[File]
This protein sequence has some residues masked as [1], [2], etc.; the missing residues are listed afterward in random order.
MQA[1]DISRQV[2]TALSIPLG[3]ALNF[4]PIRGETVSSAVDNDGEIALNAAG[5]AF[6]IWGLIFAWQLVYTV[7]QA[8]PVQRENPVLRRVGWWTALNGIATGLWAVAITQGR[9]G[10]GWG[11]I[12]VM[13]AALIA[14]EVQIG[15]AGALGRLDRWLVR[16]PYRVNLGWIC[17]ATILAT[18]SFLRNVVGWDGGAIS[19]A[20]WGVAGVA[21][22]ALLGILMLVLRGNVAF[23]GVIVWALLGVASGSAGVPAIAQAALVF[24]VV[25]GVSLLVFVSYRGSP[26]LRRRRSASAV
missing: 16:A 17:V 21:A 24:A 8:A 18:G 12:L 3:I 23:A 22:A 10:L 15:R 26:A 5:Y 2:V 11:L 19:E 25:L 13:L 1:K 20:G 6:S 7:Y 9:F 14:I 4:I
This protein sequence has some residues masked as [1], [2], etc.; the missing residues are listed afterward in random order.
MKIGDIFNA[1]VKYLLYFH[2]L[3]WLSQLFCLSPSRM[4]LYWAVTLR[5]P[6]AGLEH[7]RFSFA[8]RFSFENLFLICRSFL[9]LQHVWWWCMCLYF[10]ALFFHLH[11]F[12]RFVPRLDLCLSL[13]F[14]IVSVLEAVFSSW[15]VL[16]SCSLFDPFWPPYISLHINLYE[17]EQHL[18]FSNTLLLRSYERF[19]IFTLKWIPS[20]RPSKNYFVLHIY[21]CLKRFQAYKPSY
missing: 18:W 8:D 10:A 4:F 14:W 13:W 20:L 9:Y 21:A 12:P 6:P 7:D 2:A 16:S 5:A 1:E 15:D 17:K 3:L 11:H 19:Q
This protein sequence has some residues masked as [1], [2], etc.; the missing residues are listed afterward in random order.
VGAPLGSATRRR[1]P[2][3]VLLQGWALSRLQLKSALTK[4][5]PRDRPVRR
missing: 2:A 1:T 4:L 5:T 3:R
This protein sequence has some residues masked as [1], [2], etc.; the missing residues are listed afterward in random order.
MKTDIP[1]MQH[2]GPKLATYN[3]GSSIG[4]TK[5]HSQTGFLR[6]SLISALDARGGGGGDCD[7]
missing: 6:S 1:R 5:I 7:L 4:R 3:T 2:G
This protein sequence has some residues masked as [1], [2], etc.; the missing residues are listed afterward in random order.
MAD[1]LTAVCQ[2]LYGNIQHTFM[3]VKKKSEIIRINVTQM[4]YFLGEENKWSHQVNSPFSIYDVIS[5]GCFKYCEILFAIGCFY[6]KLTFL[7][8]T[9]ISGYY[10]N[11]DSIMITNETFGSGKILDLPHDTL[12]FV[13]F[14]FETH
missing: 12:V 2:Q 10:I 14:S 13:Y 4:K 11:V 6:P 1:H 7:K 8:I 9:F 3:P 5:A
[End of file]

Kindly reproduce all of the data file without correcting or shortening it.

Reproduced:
This protein sequence has some residues masked as [1], [2], etc.; the missing residues are listed afterward in random order.
MQA[1]DISRQV[2]TALSIPLG[3]ALNF[4]PIRGETVSSAVDNDGEIALNAAG[5]AF[6]IWGLIFAWQLVYTV[7]QA[8]PVQRENPVLRRVGWWTALNGIATGLWAVAITQGR[9]G[10]GWG[11]I[12]VM[13]AALIA[14]EVQIG[15]AGALGRLDRWLVR[16]PYRVNLGWIC[17]ATILAT[18]SFLRNVVGWDGGAIS[19]A[20]WGVAGVA[21][22]ALLGILMLVLRGNVAF[23]GVIVWALLGVASGSAGVPAIAQAALVF[24]VV[25]GVSLLVFVSYRGSP[26]LRRRRSASAV
missing: 16:A 17:V 21:A 24:A 8:A 18:G 12:L 3:I 23:A 22:A 10:L 15:R 26:A 5:Y 2:V 11:L 19:E 25:L 13:L 1:K 20:G 6:S 7:Y 9:F 14:I 4:I
This protein sequence has some residues masked as [1], [2], etc.; the missing residues are listed afterward in random order.
MKIGDIFNA[1]VKYLLYFH[2]L[3]WLSQLFCLSPSRM[4]LYWAVTLR[5]P[6]AGLEH[7]RFSFA[8]RFSFENLFLICRSFL[9]LQHVWWWCMCLYF[10]ALFFHLH[11]F[12]RFVPRLDLCLSL[13]F[14]IVSVLEAVFSSW[15]VL[16]SCSLFDPFWPPYISLHINLYE[17]EQHL[18]FSNTLLLRSYERF[19]IFTLKWIPS[20]RPSKNYFVLHIY[21]CLKRFQAYKPSY
missing: 18:W 8:D 10:A 4:F 14:W 13:W 20:L 9:Y 21:A 12:P 6:P 7:D 2:A 16:S 5:A 1:E 15:D 17:K 3:L 11:H 19:Q
This protein sequence has some residues masked as [1], [2], etc.; the missing residues are listed afterward in random order.
VGAPLGSATRRR[1]P[2][3]VLLQGWALSRLQLKSALTK[4][5]PRDRPVRR
missing: 2:A 1:T 4:L 5:T 3:R
This protein sequence has some residues masked as [1], [2], etc.; the missing residues are listed afterward in random order.
MKTDIP[1]MQH[2]GPKLATYN[3]GSSIG[4]TK[5]HSQTGFLR[6]SLISALDARGGGGGDCD[7]
missing: 6:S 1:R 5:I 7:L 4:R 3:T 2:G
This protein sequence has some residues masked as [1], [2], etc.; the missing residues are listed afterward in random order.
MAD[1]LTAVCQ[2]LYGNIQHTFM[3]VKKKSEIIRINVTQM[4]YFLGEENKWSHQVNSPFSIYDVIS[5]GCFKYCEILFAIGCFY[6]KLTFL[7][8]T[9]ISGYY[10]N[11]DSIMITNETFGSGKILDLPHDTL[12]FV[13]F[14]FETH
missing: 12:V 2:Q 10:I 14:S 13:Y 4:K 11:V 6:P 1:H 7:K 8:I 9:F 3:P 5:A